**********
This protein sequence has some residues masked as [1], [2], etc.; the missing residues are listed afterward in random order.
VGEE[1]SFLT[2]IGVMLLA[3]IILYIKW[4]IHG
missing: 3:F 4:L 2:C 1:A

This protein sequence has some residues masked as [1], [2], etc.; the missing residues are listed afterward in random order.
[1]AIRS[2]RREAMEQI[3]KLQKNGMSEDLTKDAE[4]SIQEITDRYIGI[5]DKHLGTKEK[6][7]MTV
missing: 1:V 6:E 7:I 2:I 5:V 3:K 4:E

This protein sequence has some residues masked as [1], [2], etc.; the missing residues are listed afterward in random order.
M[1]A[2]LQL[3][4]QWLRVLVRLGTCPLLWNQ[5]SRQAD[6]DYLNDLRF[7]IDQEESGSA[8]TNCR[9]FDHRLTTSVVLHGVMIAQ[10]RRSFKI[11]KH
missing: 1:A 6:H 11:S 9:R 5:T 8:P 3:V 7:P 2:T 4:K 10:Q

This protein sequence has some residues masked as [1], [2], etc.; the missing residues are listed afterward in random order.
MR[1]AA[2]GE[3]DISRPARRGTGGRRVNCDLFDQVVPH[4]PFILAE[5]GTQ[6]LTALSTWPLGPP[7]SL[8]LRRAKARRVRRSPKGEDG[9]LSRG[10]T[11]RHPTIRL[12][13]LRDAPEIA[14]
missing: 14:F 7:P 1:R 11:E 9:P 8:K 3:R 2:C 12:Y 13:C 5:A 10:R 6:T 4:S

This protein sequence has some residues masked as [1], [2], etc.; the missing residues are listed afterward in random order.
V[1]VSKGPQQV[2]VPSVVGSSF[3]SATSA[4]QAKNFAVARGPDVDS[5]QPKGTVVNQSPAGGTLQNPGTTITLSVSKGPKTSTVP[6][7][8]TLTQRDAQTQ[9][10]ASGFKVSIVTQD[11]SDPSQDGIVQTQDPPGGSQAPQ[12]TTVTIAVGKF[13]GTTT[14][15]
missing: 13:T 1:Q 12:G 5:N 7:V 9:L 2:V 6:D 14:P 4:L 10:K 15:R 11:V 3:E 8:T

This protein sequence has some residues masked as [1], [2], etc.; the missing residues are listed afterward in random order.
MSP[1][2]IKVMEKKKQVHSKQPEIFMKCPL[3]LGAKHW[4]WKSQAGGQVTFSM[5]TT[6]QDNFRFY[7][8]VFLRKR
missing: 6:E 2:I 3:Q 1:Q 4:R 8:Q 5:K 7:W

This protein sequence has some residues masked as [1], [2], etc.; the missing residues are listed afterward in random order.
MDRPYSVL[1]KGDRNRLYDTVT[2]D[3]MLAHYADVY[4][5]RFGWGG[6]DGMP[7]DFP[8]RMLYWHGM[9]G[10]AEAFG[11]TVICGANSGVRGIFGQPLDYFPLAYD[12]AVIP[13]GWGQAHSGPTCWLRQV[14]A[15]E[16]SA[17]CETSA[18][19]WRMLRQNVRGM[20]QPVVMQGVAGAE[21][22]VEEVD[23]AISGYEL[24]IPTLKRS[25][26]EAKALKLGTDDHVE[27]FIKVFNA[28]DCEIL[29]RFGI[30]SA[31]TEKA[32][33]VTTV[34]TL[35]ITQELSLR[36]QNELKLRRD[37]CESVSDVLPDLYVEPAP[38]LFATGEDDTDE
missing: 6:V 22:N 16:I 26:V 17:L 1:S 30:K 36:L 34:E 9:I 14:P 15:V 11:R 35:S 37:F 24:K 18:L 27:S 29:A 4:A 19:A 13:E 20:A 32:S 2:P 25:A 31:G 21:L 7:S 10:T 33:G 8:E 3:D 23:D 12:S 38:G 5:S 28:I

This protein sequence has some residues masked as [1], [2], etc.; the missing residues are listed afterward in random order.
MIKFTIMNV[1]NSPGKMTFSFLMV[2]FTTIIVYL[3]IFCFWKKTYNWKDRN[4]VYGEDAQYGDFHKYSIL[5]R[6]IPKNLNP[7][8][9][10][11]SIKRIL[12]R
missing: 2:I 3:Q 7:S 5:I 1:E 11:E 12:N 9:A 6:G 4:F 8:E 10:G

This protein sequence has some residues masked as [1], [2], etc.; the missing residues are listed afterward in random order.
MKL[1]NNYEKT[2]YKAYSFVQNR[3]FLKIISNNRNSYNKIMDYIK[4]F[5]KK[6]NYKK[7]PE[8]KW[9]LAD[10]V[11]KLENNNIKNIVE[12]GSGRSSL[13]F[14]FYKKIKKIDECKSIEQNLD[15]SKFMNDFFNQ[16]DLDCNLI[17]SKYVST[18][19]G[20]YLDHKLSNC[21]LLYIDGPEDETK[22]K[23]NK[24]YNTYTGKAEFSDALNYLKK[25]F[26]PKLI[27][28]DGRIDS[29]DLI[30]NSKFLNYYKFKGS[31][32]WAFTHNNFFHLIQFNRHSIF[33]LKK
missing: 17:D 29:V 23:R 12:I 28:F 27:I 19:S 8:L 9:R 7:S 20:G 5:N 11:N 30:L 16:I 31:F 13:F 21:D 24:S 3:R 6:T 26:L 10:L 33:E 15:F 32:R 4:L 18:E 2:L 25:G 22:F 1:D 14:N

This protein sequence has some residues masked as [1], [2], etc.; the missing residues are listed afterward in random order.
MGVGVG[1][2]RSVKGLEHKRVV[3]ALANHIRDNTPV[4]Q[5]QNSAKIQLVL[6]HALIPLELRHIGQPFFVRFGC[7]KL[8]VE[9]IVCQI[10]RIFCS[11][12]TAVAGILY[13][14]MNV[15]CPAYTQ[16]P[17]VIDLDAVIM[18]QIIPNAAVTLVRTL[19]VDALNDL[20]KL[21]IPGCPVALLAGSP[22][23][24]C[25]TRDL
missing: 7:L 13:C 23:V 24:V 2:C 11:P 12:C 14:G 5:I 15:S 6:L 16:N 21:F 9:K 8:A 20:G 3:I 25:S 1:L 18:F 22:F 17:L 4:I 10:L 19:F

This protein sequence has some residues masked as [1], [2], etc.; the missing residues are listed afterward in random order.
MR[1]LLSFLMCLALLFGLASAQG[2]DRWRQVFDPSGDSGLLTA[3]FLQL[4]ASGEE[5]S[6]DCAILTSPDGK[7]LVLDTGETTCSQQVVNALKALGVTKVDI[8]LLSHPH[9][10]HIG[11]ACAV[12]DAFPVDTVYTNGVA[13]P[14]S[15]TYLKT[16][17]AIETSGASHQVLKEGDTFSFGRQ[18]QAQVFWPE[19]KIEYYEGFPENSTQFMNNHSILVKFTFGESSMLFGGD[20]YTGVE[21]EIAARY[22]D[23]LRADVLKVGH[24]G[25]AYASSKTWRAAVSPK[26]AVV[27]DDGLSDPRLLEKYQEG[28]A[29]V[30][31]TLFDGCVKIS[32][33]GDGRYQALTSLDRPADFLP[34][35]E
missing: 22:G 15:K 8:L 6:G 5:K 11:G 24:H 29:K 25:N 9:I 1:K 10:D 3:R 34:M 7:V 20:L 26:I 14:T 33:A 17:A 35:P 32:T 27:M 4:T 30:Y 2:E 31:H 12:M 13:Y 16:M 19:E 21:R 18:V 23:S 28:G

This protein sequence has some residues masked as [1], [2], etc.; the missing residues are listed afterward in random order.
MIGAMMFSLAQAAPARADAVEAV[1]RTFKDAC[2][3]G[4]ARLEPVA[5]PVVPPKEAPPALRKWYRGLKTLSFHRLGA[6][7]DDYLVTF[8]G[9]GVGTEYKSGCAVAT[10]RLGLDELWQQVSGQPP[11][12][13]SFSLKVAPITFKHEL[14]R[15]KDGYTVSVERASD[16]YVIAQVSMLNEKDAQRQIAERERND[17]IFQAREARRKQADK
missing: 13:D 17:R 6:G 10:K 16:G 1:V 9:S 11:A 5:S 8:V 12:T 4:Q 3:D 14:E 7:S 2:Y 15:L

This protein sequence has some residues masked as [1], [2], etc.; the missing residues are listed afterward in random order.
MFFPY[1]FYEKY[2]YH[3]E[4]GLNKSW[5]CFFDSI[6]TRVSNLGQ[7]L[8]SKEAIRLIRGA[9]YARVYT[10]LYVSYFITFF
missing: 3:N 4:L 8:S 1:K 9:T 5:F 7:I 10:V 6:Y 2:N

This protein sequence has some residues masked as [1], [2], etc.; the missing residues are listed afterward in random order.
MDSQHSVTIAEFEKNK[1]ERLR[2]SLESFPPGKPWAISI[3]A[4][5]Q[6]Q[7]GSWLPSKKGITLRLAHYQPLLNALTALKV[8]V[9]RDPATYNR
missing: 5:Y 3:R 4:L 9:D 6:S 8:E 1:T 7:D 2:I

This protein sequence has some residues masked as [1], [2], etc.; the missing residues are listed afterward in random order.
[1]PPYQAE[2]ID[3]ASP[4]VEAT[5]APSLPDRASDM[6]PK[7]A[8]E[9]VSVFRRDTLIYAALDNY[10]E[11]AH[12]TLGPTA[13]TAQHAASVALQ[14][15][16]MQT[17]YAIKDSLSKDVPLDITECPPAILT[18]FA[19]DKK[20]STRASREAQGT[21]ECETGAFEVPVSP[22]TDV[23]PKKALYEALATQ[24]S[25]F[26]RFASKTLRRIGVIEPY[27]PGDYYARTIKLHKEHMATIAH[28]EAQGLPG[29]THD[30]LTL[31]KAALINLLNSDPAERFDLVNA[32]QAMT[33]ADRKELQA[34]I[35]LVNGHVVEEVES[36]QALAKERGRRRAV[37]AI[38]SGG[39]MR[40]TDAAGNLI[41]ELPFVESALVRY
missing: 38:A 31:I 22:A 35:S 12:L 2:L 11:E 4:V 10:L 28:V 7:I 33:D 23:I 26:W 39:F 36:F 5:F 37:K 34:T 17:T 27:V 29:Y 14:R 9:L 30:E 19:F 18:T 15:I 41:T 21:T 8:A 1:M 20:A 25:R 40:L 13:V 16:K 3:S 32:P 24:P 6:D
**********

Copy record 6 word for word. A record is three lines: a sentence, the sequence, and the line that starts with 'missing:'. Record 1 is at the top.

This protein sequence has some residues masked as [1], [2], etc.; the missing residues are listed afterward in random order.
MSP[1][2]IKVMEKKKQVHSKQPEIFMKCPL[3]LGAKHW[4]WKSQAGGQVTFSM[5]TT[6]QDNFRFY[7][8]VFLRKR
missing: 6:E 2:I 3:Q 1:Q 4:R 8:Q 5:K 7:W